Discs are susceptible to certain types of injuries. Most commonly, the disc structure tears and the jelly-like substance inside can ooze out of the disc. This can in itself cause pain, however, if that jelly-like substance pushes out far enough and comes in contact with a nerve, the pain can significantly elevate. Because of the nerve involvement, this can cause the symptoms of nerve pain.
Tears in a disc can occur because of aging of the disc or due to a sudden injury. Those occurring from sudden injury often cause a sharp pain directly over the affected area.
The pelvis is the strong bone structure that serves to protect us and supports the hips that allows us to move. This region has a significant amount of soft tissues including tendons, ligaments, muscles and nerves. Although the strength of this area is superb, pain in this area can also be concerning.
Since there are so many 'connections' in the region (hips, sacroiliac joints, lumbosacral joint) there are many possibilities of cause of pain. Pain in this area can often feel "deeper" and feel dull and achy or be sharp in nature.
Nerves are delicate structures that are found throughout our bodies that carry signals to and from the brain. In the low back, the nerves that come off of the lumbar spine are slightly larger and traverse into the buttock area, legs and feet.
If a nerve is irritated, in any way, symptoms may occur. This includes pain, numbness, tingling, burning or even weakness of muscle. Since nerves extend for some distance, the symptoms may occur throughout the entire extent to the nerve involved.
Previously we spoke of disc herniations. It is common that a disc herniation, which involves a nerve and the compression of that nerve, causes a variety of symptoms.
Nerve involvement can also occur when muscles, which can form the tunnels for the nerves, tighten and pinch off the nerve. This is called a nerve compression syndrome.
Low back pain can also occur following an injury to the low back region. This may involve a variety of structures, like bone, muscle, nerve, etc. Severity levels of pain due to injury can depend upon the severity of the injury. However, the severity of pain and the severity of injury are not directly related. In other words, a person can have a serious injury with little pain. In contrast, another person can have a minor low back injury with significant pain.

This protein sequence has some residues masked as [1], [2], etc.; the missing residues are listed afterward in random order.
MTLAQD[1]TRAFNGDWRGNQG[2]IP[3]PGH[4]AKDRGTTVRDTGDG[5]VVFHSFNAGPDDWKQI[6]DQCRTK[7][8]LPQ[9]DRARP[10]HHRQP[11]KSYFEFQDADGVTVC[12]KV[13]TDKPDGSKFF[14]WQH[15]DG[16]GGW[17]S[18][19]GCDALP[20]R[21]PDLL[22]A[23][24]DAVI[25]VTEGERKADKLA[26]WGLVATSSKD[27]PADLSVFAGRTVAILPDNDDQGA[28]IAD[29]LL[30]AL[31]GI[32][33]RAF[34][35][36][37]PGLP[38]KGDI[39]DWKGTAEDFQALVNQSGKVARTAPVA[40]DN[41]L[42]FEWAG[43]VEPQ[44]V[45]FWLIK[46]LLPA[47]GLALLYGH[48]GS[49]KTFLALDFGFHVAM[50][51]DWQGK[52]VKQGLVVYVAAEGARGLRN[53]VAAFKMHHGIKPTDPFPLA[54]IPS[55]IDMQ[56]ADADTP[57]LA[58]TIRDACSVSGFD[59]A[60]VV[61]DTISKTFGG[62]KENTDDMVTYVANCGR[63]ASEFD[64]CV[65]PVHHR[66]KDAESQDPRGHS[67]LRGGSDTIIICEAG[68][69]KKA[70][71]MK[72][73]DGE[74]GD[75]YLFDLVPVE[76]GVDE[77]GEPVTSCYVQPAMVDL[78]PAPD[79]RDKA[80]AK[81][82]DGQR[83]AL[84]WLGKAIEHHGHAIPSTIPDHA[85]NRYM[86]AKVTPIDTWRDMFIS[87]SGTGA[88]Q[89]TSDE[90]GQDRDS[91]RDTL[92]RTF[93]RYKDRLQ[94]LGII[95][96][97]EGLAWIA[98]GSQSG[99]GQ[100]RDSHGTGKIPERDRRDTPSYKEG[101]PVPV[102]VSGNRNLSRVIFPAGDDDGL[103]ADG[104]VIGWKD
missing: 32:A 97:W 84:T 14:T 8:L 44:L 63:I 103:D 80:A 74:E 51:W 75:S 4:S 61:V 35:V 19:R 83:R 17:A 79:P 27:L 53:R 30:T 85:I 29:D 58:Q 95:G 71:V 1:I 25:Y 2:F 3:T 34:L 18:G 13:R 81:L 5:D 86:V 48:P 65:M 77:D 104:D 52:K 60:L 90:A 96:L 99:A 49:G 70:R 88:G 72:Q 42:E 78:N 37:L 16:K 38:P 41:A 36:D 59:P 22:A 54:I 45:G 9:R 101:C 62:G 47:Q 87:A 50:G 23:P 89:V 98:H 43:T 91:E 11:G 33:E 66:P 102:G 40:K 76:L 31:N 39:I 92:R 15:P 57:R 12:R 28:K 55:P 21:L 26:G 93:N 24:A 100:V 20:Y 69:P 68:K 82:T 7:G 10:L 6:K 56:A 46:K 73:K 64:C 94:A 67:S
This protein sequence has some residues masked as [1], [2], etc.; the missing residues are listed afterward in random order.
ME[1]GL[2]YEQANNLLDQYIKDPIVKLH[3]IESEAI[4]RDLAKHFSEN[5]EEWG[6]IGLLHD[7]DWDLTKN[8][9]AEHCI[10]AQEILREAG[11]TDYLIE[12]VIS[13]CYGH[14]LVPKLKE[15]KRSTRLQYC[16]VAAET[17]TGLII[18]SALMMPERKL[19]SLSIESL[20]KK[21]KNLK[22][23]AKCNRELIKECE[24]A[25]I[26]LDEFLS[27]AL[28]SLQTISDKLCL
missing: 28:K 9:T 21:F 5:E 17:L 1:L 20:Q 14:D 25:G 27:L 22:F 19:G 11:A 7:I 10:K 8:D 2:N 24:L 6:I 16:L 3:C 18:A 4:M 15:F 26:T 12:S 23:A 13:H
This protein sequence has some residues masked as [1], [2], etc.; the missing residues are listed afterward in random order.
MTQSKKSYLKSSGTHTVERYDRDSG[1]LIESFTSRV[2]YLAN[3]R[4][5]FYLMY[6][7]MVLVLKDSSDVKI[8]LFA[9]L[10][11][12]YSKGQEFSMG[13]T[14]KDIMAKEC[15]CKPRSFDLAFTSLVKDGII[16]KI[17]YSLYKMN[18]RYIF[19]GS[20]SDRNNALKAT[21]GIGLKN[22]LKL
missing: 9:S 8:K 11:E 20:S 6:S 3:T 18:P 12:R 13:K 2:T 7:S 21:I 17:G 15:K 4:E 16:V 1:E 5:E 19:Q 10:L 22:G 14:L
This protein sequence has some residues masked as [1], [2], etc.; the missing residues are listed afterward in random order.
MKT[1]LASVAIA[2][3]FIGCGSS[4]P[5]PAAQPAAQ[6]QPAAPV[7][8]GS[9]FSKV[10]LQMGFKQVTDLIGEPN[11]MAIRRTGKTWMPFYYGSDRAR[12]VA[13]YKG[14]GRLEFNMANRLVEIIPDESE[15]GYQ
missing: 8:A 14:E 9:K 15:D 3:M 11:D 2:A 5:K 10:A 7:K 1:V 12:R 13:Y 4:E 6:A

The types of injuries are varied. Injuries can be anything from lifting incorrectly to a car accident. Injuries that include trauma are always worrisome due to the possibility of fractures or internal damage.
Another common cause of low back pain is degenerative changes of the spine. With 'wear and tear' and injuries, the spine can build up arthritis over time. These arthritic changes can cause 'bony bridges' to form in the area, which take up the needed space for nerves. A very common type of arthritis of the joints is called osteoarthritis.
Osteoarthritis can increase in severity over time. It can begin as minor changes on the ends of the bones. In time, these change can continue to worsen causing other structures, like nerves, to become involved. Severe osteoarthritis can cause bones to fuse together causing reduced motion, pain and trapped nerves.
Those who have chronic osteoarthritis often complain of dull achy pain in the region where the osteoarthritis has formed. It is not uncommon to have several joints simultaneously degenerating.
These are seven causes of low back pain that with proper treatment, can resolve fully or often receive significant pain relief.
With the common occurrence of low back pain, it is necessary for those low back pain sufferers to find the proper healthcare provider that is able to both properly identify and effectively treat their type of low back pain.
As you can see, not every person has the same cause of their low back pain. Without understanding the source of the pain, a proper treatment plan for resolving the condition is simply not possible.
Fortunately, there are certain providers that can identify and properly treat low back pain and get you on the road to recovery.